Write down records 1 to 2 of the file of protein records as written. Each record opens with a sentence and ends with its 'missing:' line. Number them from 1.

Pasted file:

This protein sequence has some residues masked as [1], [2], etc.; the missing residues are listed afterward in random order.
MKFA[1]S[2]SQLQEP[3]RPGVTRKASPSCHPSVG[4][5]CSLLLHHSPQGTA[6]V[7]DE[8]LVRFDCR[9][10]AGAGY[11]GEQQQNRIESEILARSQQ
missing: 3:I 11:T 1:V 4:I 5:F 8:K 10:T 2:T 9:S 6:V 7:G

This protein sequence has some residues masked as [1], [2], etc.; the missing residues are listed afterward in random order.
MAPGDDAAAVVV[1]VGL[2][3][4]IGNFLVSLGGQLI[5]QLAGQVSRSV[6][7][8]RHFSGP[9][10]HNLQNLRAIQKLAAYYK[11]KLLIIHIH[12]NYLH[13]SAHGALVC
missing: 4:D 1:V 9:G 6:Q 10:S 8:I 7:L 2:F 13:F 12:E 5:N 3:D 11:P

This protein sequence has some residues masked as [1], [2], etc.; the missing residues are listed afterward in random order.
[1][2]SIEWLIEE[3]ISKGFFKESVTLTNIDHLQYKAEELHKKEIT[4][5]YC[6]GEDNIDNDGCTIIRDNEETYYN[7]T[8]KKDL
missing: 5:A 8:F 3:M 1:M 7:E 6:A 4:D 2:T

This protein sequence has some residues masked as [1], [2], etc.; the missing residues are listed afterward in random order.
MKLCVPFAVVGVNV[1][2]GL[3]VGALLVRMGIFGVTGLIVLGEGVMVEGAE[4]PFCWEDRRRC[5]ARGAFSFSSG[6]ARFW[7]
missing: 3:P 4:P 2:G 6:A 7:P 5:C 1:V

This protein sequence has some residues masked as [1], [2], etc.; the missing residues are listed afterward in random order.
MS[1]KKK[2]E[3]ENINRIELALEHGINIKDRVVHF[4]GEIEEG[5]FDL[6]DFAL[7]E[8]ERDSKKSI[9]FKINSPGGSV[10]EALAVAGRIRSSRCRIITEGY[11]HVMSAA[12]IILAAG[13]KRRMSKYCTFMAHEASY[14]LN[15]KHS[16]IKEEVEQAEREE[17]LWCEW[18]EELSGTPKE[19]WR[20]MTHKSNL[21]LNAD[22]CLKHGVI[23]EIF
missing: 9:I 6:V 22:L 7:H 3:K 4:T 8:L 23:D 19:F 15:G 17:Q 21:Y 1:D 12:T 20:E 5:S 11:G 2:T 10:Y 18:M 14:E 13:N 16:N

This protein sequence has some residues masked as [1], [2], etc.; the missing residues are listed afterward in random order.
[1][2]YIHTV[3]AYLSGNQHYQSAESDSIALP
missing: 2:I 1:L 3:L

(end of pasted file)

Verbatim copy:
This protein sequence has some residues masked as [1], [2], etc.; the missing residues are listed afterward in random order.
MKFA[1]S[2]SQLQEP[3]RPGVTRKASPSCHPSVG[4][5]CSLLLHHSPQGTA[6]V[7]DE[8]LVRFDCR[9][10]AGAGY[11]GEQQQNRIESEILARSQQ
missing: 3:I 11:T 1:V 4:I 5:F 8:K 10:T 2:T 9:S 6:V 7:G

This protein sequence has some residues masked as [1], [2], etc.; the missing residues are listed afterward in random order.
MAPGDDAAAVVV[1]VGL[2][3][4]IGNFLVSLGGQLI[5]QLAGQVSRSV[6][7][8]RHFSGP[9][10]HNLQNLRAIQKLAAYYK[11]KLLIIHIH[12]NYLH[13]SAHGALVC
missing: 4:D 1:V 9:G 6:Q 10:S 8:I 7:L 2:F 13:F 12:E 5:N 3:D 11:P